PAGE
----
Wednesday, February 4, 2009

Bits & Morsels dines at the James Beard House

At the James Beard House for Chef Stephen Attoe's winter game dinner for the James Beard Foundation.
Last Saturday night Chef Stephen Attoe, of Swifty’s, cooked a winter game dinner for The James Beard Foundation.

The dinner took place at the James Beard House, which is located at 167 West 12th Street. James Beard is known as the father of American gastronomy, and the foundation uses Beard's former 1844 brick townhouse for culinary events throughout the year.

Besides the food, part of the fun is meeting new people at your dinner table. It’s a nice mix of people ranging from members who go to almost every dining event, to people who want to sample that specific chef’s cooking.

Robert Caravaggi and Stephen Attoe of Swifty's.
It is considered an honor for a chef to be cooking at the James Beard House. This was my first time at the House and it was a standout experience.

To reach the cocktail area you get the distinct pleasure of walking by the open kitchen. I could spend all night watching Chef Attoe. He makes everything look so easy and his cooking manner is silky smooth.

The food was a big hit, but the trout quenelles were especially good. They had a wonderfully light texture with substantial flavor and the watercress sauce politely complemented the whole dish.

The hors d’oeuvres included miniature pike burgers and caramelized onions on a brioche, smoked partridge and goat cheese stuffed cheese puffs, and roasted wild duck on risotto cakes.
Cocktails before dinner at the James Beard House.
Steve Cuozzo and Anna Teresa Callen. Roger Webster and Michele Gerber Klein.
Patricia and Stephen Attoe with Steve and Jane Cuozzo.
The dinner menu (with wine):

Poached Trout Quenelles with Braised Leeks and Watercress Sauce
Santenay Commes-Dessus, Prosper Maufoux ,2005

Pan-Seared Quail with Preserved Lemon, Olives, Pine Nuts, and Grilled Polenta
Volnay Premier Cru Les Angles, Prosper Maufoux, 2005

Venison and Sage Cobbler with Roasted Winter Vegetables
Chassagne-Montrachet Clos Saint Jean, Prosper Maufoux 2005

Steamed Ginger Pudding with Crème Anglaise
Warre Porto, Sir William, Ten Year Tawny

For future events: James Beard House & Swifty’s
Guests gather around the kitchen. The table setting.
Mini pike burgers. Roasted wild duck on risotto caked.
Smoked pheasant and goat cheese stuffed cheese puffs. Pan seared quail, green lentils, olives, preserved lemon and grilled polenta.
Venison and sage cobbler. Poached quenelles of trout in a watercress sauce.
Swifty's menu at the James Beard House. Steamed ginger pudding with creme anglaise and oatmeal lace cookies.
Le Pain Quotidien (I call it LPQ) just came out with new specials that include a Tuscan white bean and bread salad, a six-vegetable quiche with tofu (that is gluten free), tiramisu, and a tartine made with LPQ's addictive brunette spread and jam. I love stopping in for a quick bite because all of its locations include long and spacious communal tables.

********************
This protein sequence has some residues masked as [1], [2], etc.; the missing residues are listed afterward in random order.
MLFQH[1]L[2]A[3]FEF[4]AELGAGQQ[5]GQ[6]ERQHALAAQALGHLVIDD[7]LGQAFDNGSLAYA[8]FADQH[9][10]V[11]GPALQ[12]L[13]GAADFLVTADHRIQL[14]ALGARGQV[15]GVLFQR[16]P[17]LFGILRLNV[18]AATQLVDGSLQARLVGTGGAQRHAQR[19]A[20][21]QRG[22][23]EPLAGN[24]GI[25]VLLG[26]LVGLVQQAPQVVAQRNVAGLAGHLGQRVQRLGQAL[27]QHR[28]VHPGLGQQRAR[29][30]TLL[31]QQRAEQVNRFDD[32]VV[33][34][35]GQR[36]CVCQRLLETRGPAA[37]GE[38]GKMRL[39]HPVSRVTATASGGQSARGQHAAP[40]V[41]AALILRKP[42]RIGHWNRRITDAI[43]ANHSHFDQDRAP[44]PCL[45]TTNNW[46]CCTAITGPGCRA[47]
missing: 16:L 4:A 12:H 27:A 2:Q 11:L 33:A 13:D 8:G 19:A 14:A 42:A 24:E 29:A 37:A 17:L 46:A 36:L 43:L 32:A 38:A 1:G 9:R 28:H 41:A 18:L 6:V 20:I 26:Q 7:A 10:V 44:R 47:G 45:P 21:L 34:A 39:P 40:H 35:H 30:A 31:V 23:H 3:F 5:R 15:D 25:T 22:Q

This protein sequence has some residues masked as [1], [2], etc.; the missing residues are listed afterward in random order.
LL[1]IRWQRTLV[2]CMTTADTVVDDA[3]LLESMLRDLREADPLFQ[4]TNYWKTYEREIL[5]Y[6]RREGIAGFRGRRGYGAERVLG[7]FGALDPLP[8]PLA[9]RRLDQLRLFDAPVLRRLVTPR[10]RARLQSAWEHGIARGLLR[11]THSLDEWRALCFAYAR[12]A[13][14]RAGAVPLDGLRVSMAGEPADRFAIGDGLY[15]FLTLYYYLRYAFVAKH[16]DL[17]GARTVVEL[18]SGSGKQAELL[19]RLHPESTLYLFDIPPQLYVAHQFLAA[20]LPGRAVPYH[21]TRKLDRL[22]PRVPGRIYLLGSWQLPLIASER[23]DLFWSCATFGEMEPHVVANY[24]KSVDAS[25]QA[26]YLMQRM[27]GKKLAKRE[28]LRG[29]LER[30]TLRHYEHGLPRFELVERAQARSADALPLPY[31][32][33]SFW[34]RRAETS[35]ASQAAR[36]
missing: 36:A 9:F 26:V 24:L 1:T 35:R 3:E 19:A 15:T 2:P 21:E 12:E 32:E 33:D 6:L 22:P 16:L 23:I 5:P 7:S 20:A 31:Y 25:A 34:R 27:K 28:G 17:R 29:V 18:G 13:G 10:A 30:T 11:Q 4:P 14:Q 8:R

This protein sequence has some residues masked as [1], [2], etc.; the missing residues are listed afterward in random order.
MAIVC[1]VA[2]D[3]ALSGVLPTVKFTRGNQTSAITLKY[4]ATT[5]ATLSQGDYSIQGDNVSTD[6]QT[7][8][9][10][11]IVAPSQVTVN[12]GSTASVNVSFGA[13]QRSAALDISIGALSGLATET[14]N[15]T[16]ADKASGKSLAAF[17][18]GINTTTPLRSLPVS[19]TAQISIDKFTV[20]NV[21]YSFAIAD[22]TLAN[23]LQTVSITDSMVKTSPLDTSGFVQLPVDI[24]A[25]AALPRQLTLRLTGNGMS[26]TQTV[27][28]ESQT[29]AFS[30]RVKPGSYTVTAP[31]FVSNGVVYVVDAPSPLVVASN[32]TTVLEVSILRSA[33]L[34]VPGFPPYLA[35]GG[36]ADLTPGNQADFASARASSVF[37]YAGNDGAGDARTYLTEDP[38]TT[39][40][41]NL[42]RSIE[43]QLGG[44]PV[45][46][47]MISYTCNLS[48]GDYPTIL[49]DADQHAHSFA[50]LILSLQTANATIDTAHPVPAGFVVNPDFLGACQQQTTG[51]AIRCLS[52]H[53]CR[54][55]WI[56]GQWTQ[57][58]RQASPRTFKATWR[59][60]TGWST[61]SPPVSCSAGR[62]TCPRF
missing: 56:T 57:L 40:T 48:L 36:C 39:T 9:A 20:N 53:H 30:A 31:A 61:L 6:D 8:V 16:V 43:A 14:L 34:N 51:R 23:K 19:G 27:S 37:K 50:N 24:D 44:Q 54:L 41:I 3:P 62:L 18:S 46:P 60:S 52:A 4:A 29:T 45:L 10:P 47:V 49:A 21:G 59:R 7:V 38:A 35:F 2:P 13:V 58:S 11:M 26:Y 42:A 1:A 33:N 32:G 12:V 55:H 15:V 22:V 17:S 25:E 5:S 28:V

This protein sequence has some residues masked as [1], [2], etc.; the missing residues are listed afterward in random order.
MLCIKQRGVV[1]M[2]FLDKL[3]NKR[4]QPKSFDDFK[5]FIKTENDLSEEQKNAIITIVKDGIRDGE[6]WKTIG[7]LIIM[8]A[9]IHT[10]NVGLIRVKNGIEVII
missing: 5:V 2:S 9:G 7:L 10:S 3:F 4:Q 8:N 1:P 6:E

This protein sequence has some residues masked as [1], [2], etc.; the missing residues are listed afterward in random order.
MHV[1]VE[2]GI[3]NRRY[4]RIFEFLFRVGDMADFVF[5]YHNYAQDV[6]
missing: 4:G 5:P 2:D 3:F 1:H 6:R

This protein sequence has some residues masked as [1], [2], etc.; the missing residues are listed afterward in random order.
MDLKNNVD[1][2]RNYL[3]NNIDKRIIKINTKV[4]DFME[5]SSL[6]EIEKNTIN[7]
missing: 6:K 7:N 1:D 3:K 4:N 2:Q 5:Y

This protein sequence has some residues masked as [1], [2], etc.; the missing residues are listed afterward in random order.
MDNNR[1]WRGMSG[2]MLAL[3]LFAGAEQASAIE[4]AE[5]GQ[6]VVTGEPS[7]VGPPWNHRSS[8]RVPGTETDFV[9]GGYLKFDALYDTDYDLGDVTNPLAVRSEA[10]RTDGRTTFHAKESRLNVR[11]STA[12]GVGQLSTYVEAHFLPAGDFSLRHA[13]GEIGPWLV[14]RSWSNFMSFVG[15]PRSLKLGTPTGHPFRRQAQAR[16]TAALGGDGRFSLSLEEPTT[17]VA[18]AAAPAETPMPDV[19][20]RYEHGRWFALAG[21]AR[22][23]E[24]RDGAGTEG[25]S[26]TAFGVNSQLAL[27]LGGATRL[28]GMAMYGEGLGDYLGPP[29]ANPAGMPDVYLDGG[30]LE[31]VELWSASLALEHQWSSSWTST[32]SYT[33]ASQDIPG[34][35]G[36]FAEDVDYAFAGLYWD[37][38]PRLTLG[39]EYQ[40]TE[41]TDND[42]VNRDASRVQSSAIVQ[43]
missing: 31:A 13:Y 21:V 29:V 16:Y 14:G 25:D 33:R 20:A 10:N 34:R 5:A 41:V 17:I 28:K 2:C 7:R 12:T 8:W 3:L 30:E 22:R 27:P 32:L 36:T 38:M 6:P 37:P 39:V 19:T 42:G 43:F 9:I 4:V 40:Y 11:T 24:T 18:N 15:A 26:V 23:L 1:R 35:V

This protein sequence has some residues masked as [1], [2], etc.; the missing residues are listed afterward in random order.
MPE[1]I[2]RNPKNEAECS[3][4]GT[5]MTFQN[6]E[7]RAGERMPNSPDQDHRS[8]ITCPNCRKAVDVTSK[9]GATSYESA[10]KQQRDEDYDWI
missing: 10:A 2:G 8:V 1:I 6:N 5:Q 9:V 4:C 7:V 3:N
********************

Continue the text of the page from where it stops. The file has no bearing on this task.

LPQ at 1270 First Avenue, between 68th and 69th Street.
The menu includes a selection of tartines, salads, and breakfast items like muffins, pastries and granola. Le Pain uses an abundance of organic and sustainable products. As such, it’s very easy to eat healthy without ever feeling deprived. When I meet friends there for brunch on the weekends, I almost always get a skim cappuccino, the smoked salmon tartine, and a coconut macaroon.

LPQ has numerous locations all over the world and many in New York. My favorite branch is at 1270 First Avenue between 68th and 69th Street. No matter how crowded, it always feels under control. It is managed very well and the service is seamless. It’s located near a few of New York's best hospitals and many doctors eat there ... so don't be alarmed by the collection of white coats. Instead, sit by the communal table near the window and watch the world go by. [Le Pain Quotidien]
Inside le pain quotidien. A mug of cappuccino.
Six vegetable quiche. Egg salad tartine.
Smoked salmon tartine. Apricot tart.
Organic PQ B&J Tartine. Linzer cookies.
coconut macaroons.
Chocolate Bar at Henri Bendel is giving out free brownies for the entire month of February. Just say the word, "bailout," and from Monday – Thursday from 3-8 pm, you can get yourself a free brownie. [Midtown Lunch]

If you like mussels you should be very happy. They are making a comeback because they are inexpensive and sustainable. It used to be that people didn’t think they were particularly safe to eat, but that has changed. [NY Mag]

Good news for diners! Restaurant week is being extended until February 27th at 150 restaurants. During restaurant week lunches are $24.07 and dinners are $35.00. This is an true indication of how much restaurants are hurting in this economy. [NewYorkology]

The town of Lucca in Italy has banned new restaurants that specialize in ethnic food, such as Thai and Lebanese cuisine. Many people are calling this gastronomic racism. Lucca just wants to protect its products and the Italian image it projects. I am all for protecting the local culture and its cuisine, but this is taking it way too far. [Yahoo]

Until we eat again,
Jordana Z.

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